Chinese property investment in Australia has declined by 37 per cent year-on-year, according to a report by London-based property consultancy Knight Frank.
The Changing Currents, Rising Tides report found that Chinese developers and investors spent US$1.7billion in the first half of 2016, with the volume of office and hotel transactions dropping 65 per cent and 42 per cent respectively year-on-year.
“The volume of Chinese investment in Australia is down considerably year-on-year because of a lack of mega-deals in the first half, as large deals such as the Investa portfolio dragged the 2015 number higher,” said Matt Whitby, head of research and consulting at Knight Frank.
However, Whitby said en-block commercial properties in Sydney and Melbourne remained popular to Chinese investors, who were “attracted by rental growth supported by strong tenant demand and a supply shortage.”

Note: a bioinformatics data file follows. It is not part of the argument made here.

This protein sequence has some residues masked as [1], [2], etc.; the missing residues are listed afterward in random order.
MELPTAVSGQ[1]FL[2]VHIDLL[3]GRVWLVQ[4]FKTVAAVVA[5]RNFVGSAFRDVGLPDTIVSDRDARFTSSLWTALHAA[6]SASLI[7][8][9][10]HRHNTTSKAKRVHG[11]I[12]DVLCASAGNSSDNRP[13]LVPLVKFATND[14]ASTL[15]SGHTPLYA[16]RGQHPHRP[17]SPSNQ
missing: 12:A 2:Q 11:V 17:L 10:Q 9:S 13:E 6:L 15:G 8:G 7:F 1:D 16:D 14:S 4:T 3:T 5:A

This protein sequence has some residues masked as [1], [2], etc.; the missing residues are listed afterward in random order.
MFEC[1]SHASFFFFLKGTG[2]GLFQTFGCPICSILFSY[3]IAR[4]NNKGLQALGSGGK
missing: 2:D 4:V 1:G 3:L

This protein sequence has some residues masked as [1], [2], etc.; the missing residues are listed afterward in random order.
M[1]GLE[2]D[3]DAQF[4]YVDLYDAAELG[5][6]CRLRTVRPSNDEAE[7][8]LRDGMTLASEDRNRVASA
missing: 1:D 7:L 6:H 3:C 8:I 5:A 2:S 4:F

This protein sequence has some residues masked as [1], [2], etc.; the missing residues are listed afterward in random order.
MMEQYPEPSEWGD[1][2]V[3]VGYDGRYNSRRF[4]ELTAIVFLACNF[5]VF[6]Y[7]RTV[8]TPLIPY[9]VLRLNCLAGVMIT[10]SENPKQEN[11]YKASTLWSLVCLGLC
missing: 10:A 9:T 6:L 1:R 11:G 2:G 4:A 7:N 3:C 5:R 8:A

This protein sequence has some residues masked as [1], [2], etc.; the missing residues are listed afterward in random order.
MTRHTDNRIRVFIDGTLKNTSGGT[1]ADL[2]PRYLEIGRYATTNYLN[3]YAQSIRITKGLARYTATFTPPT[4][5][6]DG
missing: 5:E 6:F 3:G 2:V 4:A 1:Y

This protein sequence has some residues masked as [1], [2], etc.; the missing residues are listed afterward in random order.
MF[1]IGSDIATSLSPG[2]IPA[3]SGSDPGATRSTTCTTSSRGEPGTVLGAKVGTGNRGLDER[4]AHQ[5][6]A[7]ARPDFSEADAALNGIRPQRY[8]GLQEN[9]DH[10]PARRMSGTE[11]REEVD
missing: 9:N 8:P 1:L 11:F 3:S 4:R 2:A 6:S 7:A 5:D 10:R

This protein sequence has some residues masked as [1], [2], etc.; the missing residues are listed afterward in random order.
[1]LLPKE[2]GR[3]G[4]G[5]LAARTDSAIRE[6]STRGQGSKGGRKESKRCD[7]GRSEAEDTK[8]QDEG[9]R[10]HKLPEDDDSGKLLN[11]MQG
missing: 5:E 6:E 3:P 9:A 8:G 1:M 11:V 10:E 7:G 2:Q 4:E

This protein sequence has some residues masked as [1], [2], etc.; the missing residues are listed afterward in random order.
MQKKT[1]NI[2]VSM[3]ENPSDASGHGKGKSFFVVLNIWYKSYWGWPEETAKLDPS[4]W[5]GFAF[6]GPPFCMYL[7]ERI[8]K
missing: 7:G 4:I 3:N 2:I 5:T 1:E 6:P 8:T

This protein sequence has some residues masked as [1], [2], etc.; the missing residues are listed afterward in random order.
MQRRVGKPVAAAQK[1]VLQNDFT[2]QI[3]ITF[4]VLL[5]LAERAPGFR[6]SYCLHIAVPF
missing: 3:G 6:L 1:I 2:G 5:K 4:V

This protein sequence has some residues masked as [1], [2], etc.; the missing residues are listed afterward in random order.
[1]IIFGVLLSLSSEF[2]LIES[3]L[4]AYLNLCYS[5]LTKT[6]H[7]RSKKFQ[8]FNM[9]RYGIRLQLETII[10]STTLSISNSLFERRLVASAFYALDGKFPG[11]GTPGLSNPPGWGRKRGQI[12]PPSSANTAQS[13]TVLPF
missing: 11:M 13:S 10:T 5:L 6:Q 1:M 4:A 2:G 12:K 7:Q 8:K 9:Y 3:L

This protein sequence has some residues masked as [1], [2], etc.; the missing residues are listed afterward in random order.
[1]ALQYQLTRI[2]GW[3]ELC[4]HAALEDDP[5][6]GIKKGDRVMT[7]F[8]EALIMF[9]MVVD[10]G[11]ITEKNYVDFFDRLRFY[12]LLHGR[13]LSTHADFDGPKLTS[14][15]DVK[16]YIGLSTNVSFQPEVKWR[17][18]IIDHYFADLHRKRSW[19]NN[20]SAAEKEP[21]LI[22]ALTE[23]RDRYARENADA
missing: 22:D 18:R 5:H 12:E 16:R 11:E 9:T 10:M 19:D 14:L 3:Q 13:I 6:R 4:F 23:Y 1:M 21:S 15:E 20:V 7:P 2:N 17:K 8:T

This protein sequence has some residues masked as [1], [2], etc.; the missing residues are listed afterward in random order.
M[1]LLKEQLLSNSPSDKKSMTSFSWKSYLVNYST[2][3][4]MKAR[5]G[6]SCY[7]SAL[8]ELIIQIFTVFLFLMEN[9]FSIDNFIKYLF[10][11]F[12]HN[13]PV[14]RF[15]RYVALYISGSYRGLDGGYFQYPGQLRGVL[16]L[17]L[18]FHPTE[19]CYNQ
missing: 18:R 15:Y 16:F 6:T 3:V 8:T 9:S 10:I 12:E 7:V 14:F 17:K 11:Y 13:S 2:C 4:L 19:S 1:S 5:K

The report also noted that Chinese investors’ interest in foreign real estate market remained strong, “driven by Chinese economic and policy factors and are attracted by favourable local market conditions in gateway cities” in Australia, Canada, the United Kingdom, and the United States.
Dominic Ong, head of Asian markets at Knight Frank indicated that more major deals could be made in the second half of the year, as fewer transaction opportunities and a promising rental market have pulled in investors.
“Activity has picked up in the past few months,” said Ong.
“Some of the most recent transactions in Australia from Chinese buyers include 15 Help Street, Chatswood which sold for $43.8 million to One Pro Investment Group; 20 Bridge Street, Pymble which sold for $78 million to YuHu; 210 George Street, Sydney sold for $160 million to Poly Group; and 61 Lavender Street, Milsons Point sold to Aqualand for $110 million.”
Construction equipment sales in China have improved based on reports from Equipment hunt